4,000 years ago, we were already making good resolutions

At the dawn of the new year, it is customary to take good resolutions pretty much everywhere in the world. The New Year is an important time milestone in the calendar, and many people set new goals for the coming year.

These New Year’s resolutions don’t actually have nothing new: the most ancient cultures had established a religious festival or some form of tradition to mark the beginning of the new year.

Early 20th century New Year’s resolution postcards. | Ivan Akira via Wikimedia Commons

The Babylonians

Historically, the Babylonians, about 4,000 years agoare the first to commit for the new year (which later become resolutions).

The Babylonians are also the first civilization (according to our current knowledge) to have organized celebrations in honor of the new year. However, for them, the year did not begin in January, but in mid-March, at the time of sowing. For the Babylonians, the resolutions of New Year were linked to religion, mythology, power and socio-economic values.

They would thus have initiated the tradition ofa twelve-day New Year’s festival called “Akitu”. Statues of deities paraded through the streets of the city and rites were organized to symbolize victory over the forces of chaos.

During this festival, people planted and sowed, pledged allegiance to the king in place or crowned a new one, and promised to repay their debts during the following year. The Babylonians believed that if they fulfilled their New Year’s promises, the gods would grant them boons in the new year.

In ancient Rome

Ancient Rome perpetuated the tradition of the celebration of the New Year and the making of promises which accompanied it. The Roman New Year was originally celebrated on March 15 (the Ides of March), because it was on this date that the most important Roman officials (the consuls) took office.

The Anna Perenna partygoddess of the new year and the beginning of spring, was also celebrated on March 15.

With the Julian calendar, introduced by the Emperor Julius Caesar in 46 BC. AD, 1er January becomes the beginning of the new year. This new date made it possible tohonor the Roman god Janus.

Symbolically, Janus has two faces, one looking back, to the previous year, and the other looking ahead, towards the new year. Janus was the protector of doors, arches, thresholds and transitions to new beginnings.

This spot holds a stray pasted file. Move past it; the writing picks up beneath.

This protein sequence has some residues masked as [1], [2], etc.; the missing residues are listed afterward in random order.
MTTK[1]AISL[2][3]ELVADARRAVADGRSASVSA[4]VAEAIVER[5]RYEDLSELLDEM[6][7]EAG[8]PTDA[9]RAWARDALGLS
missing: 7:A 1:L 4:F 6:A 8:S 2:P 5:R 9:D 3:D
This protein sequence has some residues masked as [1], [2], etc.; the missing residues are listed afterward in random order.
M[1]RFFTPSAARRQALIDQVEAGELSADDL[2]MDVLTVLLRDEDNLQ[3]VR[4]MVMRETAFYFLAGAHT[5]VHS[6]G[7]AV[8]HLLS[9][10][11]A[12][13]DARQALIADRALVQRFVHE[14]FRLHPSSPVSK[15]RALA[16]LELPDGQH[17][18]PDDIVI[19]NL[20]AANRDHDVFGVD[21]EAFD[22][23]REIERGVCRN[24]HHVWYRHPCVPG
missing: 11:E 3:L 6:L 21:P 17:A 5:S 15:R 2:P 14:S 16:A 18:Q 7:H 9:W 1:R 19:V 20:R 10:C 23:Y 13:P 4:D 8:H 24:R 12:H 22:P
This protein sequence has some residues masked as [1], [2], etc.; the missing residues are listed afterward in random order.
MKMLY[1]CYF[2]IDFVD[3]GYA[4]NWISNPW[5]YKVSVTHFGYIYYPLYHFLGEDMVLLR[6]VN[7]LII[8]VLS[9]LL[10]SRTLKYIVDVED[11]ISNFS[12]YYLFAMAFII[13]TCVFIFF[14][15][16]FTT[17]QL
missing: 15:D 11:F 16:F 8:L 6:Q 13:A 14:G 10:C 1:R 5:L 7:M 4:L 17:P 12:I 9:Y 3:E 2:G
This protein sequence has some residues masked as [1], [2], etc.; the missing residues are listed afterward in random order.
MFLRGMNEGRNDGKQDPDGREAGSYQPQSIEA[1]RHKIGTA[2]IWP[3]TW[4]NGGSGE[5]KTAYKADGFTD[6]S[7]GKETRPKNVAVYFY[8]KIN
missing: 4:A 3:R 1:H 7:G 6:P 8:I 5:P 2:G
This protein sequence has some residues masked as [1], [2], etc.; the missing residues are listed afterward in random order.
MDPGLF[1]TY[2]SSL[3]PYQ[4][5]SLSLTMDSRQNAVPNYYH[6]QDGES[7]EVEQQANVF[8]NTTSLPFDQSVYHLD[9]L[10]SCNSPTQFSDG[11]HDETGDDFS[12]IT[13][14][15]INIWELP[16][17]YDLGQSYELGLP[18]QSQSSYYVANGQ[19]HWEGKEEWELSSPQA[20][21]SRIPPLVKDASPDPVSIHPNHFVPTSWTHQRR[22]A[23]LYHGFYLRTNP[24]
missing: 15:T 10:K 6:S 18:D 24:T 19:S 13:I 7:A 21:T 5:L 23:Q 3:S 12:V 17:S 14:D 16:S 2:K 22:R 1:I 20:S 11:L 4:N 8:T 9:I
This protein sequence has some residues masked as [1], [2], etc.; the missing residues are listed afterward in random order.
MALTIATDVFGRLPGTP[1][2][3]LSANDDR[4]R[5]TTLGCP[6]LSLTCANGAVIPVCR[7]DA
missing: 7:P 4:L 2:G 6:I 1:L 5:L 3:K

Statue depictedas Janus in the Vatican Museums. | loudon dodd via Wikimedia Commons

To celebrate the new year, the Romans offered sacrifices to Janus and promised to renew the bonds between citizens, the state and the deities. Blessings and gifts were exchanged (for example, fruit and honey), and pledged allegiances to the emperor. New Year celebrations and pledges were rooted in the spirituality, power structures, and social fabric of Roman culture.

The age of chivalry

At Middle Ages (c. 500-1500), knights took the oath of allegiance and renewed their knightly vows each year.

According to legend, the most famous chivalric vows were “peacock vows” or “pheasant vows”: knights laid their hands on a live or roasted peacock and renewed their vows of upholding the values ​​of chivalry. The splendid and varied colors of these birds would have symbolized the majesty of kings and nobility.

In the Middle Ages, the New Year was celebrated at different times of the year depending on the society. Due to an error of schedulethe Julian calendar had granted seven days too many to the year 1000.

Modern era

To solve the problems related to the Julian calendar, the Gregorian calendar was introduced by Pope Gregory XIII in 1582. The new year is then officially reinstated at 1er January.

The religion continued to exert an important social and cultural influence on the purposes and function of New Year’s greetings. For example, in the XIXe century, Protestantism emphasized promises strongly tied to religion, spirituality and morality.

However, by the 1800s there was some evidence that the resolutions were beginning to be scoffed at. For example, a series of satirical resolutions was reported in Walker’s Hibernian Magazine (1802), with for example the following pike: “Statesmen have resolved to have no other object in view than the good of their country.”

As resolutions became commonplace, people made and broke commitments as they still do today. For example, as early as 1671, the Scottish author Anne Halkett inscribed in His diary the following resolution: “I won’t offend anyone anymore.”

As before, people in all cultures continue to celebrate the New Year (albeit at different times) and make resolutions. Just as ancient civilizations prayed for rich harvests, those who make resolutions today tend to project societal values.

New Year’s resolutions continue to crystallize our imaginations, hopes and desires for betterment; the new year continues to symbolize a new threshold, an opportunity for a fresh start.

This article is republished from The Conversation under Creative Commons license. Read theoriginal article.

The Conversation

4,000 years ago, we were already making good resolutions